In addition its a satisfying story of how one person struggles to interpret the traumas of the past so she can move into the future without obsessing. A satisfying read.
Bridget
So...the descriptions of Australia and field research are great. The simultaneous trying-to-be-a-character-study-yet-full-of-action-and-sex failed. Utterly. I guess I just don't like how some of the writing felt so...gratuitous. The author spent time in Australia studying bats, and frankly, I wish she had just written a memoir. It would have been more interesting and less..forced.
Mary
An interesting, well-written, and possibly autobiographical story of Annabel, a graduate student, doing research on spectacled fruit bats in the rain forest of Australia. When her professor goes missing, Annabel takes a break from her research and joins forces with the professor's son, Leon, in the search. Includes beautiful descriptions of flora and fauna.
Susan


The author's writing style is terrific. If you are looking for a carefully written story about people searching for something or someone with a dash of science, read this book! However, if you are looking for an action packed adventure story this book will be a disappointment. I have a new appreciation of bats!
Sandra
I was moderately impressed by this book, but my friend Greg really liked it, and wrote:
"A young American woman doing biology field work in the tropical part of Australia has complex interactions--with Australian men, with her sister back home (via email), and with the natural environment. I thought this was a really artistic novel."
Dee
A young post-grad student, who is coming to terms with her brother's death (accident or suicide?), goes to Australia to do a field study on the habits of fruit bats. Her professor mysteriously disappears. She and the professor's son meet and go to search for the missing man. It's a much better story than my brief description implies.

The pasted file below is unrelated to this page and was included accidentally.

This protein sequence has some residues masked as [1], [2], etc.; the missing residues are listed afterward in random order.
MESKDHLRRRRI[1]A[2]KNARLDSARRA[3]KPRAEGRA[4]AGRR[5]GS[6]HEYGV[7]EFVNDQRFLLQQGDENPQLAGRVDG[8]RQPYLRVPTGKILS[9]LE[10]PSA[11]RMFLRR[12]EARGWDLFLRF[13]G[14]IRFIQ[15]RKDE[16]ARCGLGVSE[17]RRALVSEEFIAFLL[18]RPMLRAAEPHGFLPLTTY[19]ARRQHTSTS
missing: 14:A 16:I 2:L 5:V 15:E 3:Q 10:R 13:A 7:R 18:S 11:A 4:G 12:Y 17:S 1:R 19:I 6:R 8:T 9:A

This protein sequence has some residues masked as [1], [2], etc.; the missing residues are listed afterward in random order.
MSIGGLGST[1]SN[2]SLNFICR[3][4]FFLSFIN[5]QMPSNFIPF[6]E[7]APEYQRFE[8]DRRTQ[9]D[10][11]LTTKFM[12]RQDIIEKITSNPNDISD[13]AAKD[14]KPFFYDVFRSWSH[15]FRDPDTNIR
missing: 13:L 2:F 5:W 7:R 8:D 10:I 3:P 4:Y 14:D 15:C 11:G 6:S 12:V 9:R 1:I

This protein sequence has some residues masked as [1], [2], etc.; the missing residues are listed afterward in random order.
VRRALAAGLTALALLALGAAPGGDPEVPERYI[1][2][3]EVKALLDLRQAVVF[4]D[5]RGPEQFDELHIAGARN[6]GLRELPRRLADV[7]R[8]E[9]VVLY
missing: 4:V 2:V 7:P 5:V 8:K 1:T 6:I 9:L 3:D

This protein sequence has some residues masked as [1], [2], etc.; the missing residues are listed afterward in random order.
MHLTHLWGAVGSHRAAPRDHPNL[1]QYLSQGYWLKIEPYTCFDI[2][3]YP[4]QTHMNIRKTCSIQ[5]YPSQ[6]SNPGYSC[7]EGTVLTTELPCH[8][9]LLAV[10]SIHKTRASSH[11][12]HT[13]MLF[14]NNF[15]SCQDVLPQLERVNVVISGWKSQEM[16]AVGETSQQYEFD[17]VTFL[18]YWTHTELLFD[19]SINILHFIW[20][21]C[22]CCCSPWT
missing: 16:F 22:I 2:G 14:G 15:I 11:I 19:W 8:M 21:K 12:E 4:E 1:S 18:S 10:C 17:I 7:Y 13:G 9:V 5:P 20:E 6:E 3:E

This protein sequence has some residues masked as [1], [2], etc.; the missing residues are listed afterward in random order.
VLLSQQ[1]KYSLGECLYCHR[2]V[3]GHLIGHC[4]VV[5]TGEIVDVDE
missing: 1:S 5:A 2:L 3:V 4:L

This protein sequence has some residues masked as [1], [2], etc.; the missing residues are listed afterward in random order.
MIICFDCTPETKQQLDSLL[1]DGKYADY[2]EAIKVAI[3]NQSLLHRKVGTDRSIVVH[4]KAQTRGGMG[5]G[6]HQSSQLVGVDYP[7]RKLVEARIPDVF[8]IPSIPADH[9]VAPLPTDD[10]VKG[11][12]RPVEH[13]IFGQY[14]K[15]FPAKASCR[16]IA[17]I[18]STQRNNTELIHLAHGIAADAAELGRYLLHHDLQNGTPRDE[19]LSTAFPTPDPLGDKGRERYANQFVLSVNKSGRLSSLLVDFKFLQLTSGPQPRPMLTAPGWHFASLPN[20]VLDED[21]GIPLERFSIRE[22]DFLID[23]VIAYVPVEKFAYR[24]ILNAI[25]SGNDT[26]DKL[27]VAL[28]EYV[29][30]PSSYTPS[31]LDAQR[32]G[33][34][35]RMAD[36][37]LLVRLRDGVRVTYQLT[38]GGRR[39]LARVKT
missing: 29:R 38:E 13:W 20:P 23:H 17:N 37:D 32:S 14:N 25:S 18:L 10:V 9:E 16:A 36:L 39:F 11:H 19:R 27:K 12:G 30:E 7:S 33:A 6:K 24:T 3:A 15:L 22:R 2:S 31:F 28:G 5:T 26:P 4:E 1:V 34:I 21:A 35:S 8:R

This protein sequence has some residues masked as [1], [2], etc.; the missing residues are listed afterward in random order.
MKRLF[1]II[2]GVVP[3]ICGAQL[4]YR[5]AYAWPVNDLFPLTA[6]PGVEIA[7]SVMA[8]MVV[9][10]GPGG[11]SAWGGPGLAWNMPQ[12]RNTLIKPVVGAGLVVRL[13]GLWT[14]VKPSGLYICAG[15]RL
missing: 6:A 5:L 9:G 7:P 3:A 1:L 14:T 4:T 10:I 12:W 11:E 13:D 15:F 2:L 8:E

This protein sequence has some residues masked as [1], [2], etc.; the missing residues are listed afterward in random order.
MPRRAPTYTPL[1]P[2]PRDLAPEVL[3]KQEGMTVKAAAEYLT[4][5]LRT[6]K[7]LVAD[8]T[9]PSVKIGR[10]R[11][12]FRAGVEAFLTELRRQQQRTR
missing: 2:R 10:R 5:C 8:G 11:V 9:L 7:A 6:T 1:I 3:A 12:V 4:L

Rrshively
I had another book by this author on my "to read" list, and when I found this in the library, I decided to get it. This book combines wildlife biology, Australia, a missing persons mystery, and a little romance. The writing deserves just about exactly 3 stars. I'm glad I read the book as it held my interest.
Veronica
Terrible book! The story was too slow moving. The only reason why I decided to even finish the book was to see if ANYTHING at all would become exciting. Perhaps if more focus was put on the adventure of finding the professor, it may have had some merit. Boring read.
Beckie
i liked parts of this book a lot, but others seemed lacking development, or something. or maybe i was distracted by a few superficial details that irritated me.
Nancy
Quick read - don't read the inside flap before you start it or you'll be waiting for something to happen for most of the book. I liked the style and characters, though!
Lucy
i liked parts of this book a lot, but others seemed lacking development, or something. or maybe i was distracted by a few superficial details that irritated me.
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Dubbed the reigning queen of women's adventure fiction by Joanna Smith Rakoff in Book Magazine, Gwendolen Gross grew up in Newton, Massachusetts. She graduated from Oberlin College, where she studied science writing and voice performance. She spent a semester in Australia with a field studies program, studying spectacled fruit bats in the rainforest remnants of Northern Queensland.

After college sh
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More about Gwendolen Gross...